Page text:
Just Say No to Identity-based Spirit Days

As sure as October brings pumpkins and pep rallies, TT Director Maureen Costello knows she’ll hear dis-spiriting news about a school’s offensive choice of spirit week theme. Yesterday was no exception.


As sure as October brings pumpkins and pep rallies, I know I’m going to hear dis-spiriting news about some school’s choice of spirit week theme.

The details vary, but the story is depressingly familiar. Around homecoming time, schools designate a day—or even a full week—for activities intended to build school spirit. Organizers come up with ideas for “dress up” days where students can come to school in, say, the team colors or costumes to reflect a theme.

In years past, we’ve heard about students donning Afro wigs, about “redneck” days and, when the class color was white, about a student wearing a pillowcase with eyeholes that bore a striking resemblance to a KKK hood and taunting a biracial classmate.

This year’s version comes from West Virginia and involves “hobo” day, originally “homeless day.” Despite the name change, reports describe pictures posted on social media of teens in tattered and dirty clothes, someone pushing a shopping cart and “two women wearing knit caps and holding a cardboard sign that reads ‘will teach for food,’” suggesting that teachers participated, too.

In a response that’s second only to “no comment” in the category of What Not to Say to the Press, school officials claimed that “the event was not meant to make fun of people living on the streets.” After reiterating that the intent was not “malicious,” the principal dug the hole a little deeper, suggesting that students might have been dressed as “a migrant worker from the late 1800s.”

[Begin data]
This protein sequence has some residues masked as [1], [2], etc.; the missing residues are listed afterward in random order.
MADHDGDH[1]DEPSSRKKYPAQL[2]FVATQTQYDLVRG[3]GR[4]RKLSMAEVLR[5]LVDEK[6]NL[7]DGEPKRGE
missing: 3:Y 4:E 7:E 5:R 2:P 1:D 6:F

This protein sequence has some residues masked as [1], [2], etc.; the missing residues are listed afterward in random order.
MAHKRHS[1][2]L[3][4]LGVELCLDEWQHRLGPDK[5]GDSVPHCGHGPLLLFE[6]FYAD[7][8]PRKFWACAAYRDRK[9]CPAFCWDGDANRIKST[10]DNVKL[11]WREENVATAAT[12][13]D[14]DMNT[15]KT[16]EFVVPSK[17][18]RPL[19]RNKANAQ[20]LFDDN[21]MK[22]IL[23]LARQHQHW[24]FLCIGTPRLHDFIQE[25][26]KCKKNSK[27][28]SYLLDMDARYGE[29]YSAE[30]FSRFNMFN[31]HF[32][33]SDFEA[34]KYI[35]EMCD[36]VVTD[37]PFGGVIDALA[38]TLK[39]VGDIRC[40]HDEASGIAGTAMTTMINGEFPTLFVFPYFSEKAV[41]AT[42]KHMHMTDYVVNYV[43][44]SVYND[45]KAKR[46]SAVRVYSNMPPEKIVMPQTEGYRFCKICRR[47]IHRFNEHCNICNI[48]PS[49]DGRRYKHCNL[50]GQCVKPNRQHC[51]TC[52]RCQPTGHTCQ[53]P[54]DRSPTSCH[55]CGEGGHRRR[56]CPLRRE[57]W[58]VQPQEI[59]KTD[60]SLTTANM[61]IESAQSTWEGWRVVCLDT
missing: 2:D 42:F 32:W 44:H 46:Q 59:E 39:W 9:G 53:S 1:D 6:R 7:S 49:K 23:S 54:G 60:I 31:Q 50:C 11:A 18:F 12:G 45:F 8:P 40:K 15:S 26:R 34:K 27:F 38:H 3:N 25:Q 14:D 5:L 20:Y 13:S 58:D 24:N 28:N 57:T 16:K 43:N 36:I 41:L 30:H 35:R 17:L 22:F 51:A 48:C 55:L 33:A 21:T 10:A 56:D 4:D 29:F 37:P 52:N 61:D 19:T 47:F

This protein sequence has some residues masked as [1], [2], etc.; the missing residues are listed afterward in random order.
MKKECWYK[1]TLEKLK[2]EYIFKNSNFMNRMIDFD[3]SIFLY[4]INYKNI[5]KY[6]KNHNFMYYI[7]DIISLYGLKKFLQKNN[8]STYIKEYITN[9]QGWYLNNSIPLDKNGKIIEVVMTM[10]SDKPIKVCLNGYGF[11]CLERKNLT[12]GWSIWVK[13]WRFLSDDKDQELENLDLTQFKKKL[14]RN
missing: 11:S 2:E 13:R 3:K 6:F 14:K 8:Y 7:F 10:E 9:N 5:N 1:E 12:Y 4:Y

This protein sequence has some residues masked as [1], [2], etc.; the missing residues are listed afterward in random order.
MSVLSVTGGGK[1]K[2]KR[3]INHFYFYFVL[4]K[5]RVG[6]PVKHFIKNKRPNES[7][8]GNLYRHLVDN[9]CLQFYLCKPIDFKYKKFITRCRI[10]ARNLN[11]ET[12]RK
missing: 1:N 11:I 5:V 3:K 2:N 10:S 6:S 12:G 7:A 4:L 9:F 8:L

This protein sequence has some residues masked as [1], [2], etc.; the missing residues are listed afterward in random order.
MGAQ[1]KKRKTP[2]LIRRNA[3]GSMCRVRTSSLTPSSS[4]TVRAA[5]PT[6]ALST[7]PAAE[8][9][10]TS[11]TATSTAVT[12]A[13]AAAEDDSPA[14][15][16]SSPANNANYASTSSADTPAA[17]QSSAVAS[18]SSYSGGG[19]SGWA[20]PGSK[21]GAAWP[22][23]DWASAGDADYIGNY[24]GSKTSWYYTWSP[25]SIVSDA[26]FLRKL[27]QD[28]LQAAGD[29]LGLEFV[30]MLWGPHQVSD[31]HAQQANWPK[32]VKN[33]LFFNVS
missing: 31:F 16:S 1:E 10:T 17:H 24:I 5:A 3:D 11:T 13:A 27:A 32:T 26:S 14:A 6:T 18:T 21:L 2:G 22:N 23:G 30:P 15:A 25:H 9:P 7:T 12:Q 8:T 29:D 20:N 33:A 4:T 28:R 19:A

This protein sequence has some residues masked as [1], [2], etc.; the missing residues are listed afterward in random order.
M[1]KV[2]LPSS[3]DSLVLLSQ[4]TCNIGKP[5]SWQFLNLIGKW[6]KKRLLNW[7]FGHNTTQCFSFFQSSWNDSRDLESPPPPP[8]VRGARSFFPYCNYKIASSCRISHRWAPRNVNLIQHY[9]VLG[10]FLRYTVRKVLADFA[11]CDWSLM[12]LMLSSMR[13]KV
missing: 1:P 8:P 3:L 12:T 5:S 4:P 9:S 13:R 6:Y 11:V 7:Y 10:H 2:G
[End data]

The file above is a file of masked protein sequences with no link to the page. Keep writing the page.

Because so many 19th-century migrant workers pushed shopping carts.

The heart of the matter is that the response to these spirit-day blunders should not focus on intent, but on impact. I can’t imagine the officials’ claim of innocent intent meant much to a student with a relative on the streets or whose family has experienced homelessness. 

Here’s a list of questions school officials might ask themselves before signing off on theme days that invite kids to ridicule, mock or mimic people’s identities: 

  • What is the message we’re sending or endorsing?
  • Are we reinforcing the stereotypes we know exist about the reality of life as a _____?
  • What’s the actual educational value of this day? (Yes, my true colors emerge: I HATED pep rallies and spirit days—and the accompanying sugar consumption—when I was a high school teacher.)
  • Is this day in accord with our school mission statement and core values?
  • What’s the worst that could happen? (And really use your imagination.)

Want to promote good feeling, school spirit and support the kinds of outcomes that are probably aligned with your school’s mission and values? Think about banishing days that promote stereotyping in favor of an event that encourages understanding.

Something, perhaps, like Mix It Up at Lunch Day.

Costello is the director of Teaching Tolerance

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